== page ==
Road safety charity Brake is welcoming the Government's new road safety strategy, saying it contains some key actions to help reduce deaths and injuries on our roads.
The final version of the strategy, along with 15 actions that will be implemented over the next three years, was released today.
Brake is particularly welcoming the Vision Zero, 'Safe System', approach taken in the strategy, following international best practice for reducing road trauma. A Vision Zero approach says that human life and health cannot be exchanged for any other benefit within society, meaning that safety must be the top priority in our transport system.
Caroline Perry, Brake's New Zealand director said: "As an organisation that works with bereaved and injured families we see the devastating consequences of crashes. We're pleased to see this strategy takes a Vision Zero approach and includes specific, measurable targets for reducing trauma on our roads. Whilst there is a lot of work to do to improve the safety of our roads over the next decade and beyond, the initial 3-year action plan contains some key pieces of work to help save lives and reduce injuries."
The charity is pleased to see increased investment in road safety upgrades and roads policing in the plans, including additional median barriers, intersection upgrades and other safety treatments, as well as new enforcement technologies. It also welcomes actions around unsafe speeds, improving the safety of footpaths and cycleways, and improving the standards of vehicles entering the fleet among other measures.
Brake also says that including work-related road safety as one of the focus areas of the strategy is an important step in recognising and addressing the risks that at-work drivers can face, and take, when out on the road.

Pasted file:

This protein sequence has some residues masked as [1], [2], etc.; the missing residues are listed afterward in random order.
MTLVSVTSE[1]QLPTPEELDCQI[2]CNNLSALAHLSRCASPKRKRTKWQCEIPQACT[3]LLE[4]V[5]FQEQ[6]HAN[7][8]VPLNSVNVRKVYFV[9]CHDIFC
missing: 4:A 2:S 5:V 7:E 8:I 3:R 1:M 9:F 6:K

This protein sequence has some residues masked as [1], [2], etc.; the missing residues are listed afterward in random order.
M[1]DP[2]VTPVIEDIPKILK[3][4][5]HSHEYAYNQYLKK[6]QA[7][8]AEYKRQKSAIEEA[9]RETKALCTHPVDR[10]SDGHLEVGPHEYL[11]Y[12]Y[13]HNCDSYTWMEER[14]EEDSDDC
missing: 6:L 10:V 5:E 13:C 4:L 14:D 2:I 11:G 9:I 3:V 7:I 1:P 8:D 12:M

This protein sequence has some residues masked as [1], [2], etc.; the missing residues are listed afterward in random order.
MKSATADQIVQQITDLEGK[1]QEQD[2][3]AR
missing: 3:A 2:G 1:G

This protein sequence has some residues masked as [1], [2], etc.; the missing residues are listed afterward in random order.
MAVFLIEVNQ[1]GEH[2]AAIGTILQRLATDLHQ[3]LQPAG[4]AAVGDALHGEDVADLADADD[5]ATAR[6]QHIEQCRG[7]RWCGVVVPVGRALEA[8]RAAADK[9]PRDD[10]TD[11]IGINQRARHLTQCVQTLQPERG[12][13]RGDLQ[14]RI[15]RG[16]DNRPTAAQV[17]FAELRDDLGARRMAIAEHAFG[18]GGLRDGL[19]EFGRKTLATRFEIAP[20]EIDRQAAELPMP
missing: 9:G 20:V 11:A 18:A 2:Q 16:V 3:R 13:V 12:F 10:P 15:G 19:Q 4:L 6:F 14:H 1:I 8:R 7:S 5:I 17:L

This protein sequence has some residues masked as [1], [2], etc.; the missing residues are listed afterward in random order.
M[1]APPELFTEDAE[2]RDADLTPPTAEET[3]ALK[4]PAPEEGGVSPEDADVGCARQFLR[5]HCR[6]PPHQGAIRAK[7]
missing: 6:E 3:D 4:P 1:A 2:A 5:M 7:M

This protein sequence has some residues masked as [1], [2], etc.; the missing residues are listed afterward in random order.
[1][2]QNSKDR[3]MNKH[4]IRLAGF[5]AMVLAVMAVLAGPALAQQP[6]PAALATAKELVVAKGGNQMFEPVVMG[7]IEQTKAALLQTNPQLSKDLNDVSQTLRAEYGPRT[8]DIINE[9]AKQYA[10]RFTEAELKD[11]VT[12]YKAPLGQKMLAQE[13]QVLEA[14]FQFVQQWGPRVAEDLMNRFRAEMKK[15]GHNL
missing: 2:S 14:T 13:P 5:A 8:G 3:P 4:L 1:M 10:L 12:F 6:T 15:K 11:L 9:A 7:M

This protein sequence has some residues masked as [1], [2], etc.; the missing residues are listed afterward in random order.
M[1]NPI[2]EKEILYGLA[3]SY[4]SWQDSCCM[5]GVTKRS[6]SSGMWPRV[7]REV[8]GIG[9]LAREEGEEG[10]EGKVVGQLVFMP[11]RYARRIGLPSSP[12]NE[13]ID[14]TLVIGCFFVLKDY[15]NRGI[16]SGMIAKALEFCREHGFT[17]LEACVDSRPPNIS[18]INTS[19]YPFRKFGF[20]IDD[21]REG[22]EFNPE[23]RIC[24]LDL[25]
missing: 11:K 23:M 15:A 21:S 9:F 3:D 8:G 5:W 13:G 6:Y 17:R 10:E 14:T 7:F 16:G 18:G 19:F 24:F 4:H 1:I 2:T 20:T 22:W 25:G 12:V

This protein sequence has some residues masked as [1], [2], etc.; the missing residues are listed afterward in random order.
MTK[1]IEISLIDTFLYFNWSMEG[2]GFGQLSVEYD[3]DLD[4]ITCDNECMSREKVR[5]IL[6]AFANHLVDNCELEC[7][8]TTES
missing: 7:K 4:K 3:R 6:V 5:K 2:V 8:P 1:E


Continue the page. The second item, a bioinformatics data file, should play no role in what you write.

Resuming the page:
"People driving for work tend to drive more frequently, for longer, and further than the average driver, and it's important that measures are implemented to reduce road risk for these drivers, so we're pleased to see this being recognised in the new strategy," Ms Perry added.
Brake's Global Fleet Champions initiative works to share best practice in fleet safety with organisations that have staff driving for work. Brake runs events and produces resources to help organisations reduce their road risk. Global Fleet Champions is free to join, find out more at www.globalfleetchampions.org.
Brake is also welcoming the announcement that roadside drug testing will be implemented, with Police able to conduct random saliva testing for some illegal drugs and impairing medication.
In 2018, 95 people were killed in crashes where a driver had drugs in their system.
Ms Perry says: "Drugged driving causes horrific harm on our roads, resulting in high numbers of deaths and injuries every year. Roadside testing has been proven in other countries to help take drugged drivers off the road, and to deter people from driving under the influence of drugs, so we're delighted to see these plans for implementation."